The Real Reason Harry Potter And The Prisoner Of Azkaban Was So Dark

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When “Prisoner of Azkaban” kicks off, Harry receives pretty unsettling news: Sirius Black (Gary Oldman), a convicted murderer, has escaped from wizarding prison… and seems to be hunting Harry himself. This is already a pretty dark storyline — and Sirius’ story turns out to be something else entirely — but according to Cuarón, the darkness is also meant to represent Harry’s mental growth as he turns thirteen.

“‘Azkaban’ is a coming of age,” Cuarón explains in the special. “They’re passing the threshold between childhood and the teenage years. In the first two, Harry is still a child. There is a greater optimism around the tone itself. Nevertheless, when he turns thirteen, there is a big cloud that overshadows everything around Harry. And we needed to convey that stylistically.” This explains why so much of the film is shot against gray landscapes — a perfect setting for the dementors, who bring dark clouds with them and represent depression and sorrow and make their first series appearance in “Azkaban.”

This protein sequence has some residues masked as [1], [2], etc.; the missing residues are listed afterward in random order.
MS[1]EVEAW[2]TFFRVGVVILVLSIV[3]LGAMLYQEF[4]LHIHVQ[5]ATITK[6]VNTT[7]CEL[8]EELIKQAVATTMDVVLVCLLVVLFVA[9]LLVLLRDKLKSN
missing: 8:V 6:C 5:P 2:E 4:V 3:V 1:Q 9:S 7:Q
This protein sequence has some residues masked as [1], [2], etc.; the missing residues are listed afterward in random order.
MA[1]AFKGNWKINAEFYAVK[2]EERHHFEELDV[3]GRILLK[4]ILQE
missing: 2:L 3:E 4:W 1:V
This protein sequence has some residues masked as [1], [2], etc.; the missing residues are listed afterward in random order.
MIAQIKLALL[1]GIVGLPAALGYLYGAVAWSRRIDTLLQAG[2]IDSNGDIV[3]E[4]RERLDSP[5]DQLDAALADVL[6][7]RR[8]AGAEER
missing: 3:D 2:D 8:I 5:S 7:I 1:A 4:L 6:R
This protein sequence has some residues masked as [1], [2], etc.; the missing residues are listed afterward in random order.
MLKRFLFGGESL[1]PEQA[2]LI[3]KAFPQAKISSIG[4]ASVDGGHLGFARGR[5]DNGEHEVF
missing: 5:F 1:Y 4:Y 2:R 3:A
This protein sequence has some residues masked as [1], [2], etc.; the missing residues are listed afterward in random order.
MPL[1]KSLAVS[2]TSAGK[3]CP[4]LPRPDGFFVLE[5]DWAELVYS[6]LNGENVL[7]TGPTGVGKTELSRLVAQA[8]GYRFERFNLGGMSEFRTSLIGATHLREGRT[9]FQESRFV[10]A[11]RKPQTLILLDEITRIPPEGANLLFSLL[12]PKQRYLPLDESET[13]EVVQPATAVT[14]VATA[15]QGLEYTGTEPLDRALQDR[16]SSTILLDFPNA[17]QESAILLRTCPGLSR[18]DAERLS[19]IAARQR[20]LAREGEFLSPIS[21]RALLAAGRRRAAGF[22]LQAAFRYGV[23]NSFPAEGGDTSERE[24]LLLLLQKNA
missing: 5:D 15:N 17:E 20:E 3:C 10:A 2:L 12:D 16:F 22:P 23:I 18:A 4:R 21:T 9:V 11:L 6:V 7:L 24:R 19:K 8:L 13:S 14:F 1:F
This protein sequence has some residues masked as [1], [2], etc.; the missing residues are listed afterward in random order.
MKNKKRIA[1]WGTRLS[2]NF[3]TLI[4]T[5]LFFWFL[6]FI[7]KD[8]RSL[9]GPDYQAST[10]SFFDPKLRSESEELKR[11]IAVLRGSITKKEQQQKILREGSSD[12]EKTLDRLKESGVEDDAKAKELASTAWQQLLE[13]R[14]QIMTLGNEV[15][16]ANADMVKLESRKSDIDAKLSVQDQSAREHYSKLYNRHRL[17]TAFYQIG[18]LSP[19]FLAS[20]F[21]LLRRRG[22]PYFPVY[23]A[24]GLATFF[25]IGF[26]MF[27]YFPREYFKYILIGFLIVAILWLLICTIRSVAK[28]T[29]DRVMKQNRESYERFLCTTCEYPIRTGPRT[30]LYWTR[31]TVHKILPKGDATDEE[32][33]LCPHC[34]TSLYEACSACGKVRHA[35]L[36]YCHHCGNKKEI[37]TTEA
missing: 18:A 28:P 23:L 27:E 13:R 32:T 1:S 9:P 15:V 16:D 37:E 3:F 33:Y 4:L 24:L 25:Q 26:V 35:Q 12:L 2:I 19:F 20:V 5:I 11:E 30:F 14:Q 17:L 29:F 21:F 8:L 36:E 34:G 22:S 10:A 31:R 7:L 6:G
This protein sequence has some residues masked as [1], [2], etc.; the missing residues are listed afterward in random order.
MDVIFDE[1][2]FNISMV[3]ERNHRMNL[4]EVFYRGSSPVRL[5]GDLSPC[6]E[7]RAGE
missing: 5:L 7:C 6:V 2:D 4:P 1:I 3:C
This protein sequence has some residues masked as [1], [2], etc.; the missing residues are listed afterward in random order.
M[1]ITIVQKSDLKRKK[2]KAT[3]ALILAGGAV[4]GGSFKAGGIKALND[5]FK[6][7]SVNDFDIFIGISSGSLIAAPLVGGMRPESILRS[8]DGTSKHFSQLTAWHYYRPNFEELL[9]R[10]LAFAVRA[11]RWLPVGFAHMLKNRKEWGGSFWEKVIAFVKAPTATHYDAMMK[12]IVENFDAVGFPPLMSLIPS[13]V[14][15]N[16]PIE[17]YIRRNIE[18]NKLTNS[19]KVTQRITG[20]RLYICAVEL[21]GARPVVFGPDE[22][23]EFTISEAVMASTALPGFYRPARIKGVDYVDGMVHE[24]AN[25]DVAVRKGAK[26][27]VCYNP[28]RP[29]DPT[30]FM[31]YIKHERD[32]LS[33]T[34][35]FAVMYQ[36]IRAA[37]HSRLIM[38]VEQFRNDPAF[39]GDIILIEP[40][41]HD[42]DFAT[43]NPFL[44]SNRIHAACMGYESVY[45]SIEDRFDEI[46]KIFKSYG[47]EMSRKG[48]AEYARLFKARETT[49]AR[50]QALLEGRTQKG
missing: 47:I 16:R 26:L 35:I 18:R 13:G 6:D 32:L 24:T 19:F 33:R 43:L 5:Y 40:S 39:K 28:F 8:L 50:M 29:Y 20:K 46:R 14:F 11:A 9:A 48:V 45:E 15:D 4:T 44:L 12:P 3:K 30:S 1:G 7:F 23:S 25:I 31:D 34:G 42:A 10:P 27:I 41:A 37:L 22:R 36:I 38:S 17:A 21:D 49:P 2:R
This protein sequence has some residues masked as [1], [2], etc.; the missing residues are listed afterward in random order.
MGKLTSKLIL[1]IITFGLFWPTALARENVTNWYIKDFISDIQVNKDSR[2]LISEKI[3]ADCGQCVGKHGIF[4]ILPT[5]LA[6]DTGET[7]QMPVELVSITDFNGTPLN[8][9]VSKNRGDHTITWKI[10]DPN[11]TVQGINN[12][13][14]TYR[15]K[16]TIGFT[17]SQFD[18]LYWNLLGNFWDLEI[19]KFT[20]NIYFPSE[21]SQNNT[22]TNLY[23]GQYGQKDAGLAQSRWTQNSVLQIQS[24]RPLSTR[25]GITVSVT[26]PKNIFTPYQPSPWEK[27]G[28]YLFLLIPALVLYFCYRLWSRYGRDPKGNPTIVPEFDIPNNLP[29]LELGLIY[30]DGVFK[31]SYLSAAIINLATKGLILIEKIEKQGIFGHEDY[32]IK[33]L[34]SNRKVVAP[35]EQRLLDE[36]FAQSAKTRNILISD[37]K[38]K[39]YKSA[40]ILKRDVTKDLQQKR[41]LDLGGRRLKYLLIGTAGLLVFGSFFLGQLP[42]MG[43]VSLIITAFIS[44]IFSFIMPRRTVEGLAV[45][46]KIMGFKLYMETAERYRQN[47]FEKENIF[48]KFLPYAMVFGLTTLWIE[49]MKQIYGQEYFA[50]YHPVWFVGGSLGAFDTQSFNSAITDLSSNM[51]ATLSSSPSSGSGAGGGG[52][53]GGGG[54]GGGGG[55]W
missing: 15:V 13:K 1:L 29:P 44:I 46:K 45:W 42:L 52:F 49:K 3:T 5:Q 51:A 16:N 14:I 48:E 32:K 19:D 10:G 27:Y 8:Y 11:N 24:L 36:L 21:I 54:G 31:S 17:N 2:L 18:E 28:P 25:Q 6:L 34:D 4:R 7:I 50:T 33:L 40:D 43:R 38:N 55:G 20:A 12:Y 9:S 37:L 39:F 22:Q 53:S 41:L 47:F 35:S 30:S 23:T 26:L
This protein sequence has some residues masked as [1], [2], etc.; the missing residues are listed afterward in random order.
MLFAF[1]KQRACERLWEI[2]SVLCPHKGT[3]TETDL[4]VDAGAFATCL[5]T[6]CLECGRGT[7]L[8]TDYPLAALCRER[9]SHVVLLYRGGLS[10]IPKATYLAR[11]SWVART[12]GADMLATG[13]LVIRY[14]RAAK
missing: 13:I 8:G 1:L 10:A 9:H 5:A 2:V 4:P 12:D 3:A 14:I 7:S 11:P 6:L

The “Potter” films and the reunion special are both available to stream on HBO Max now.

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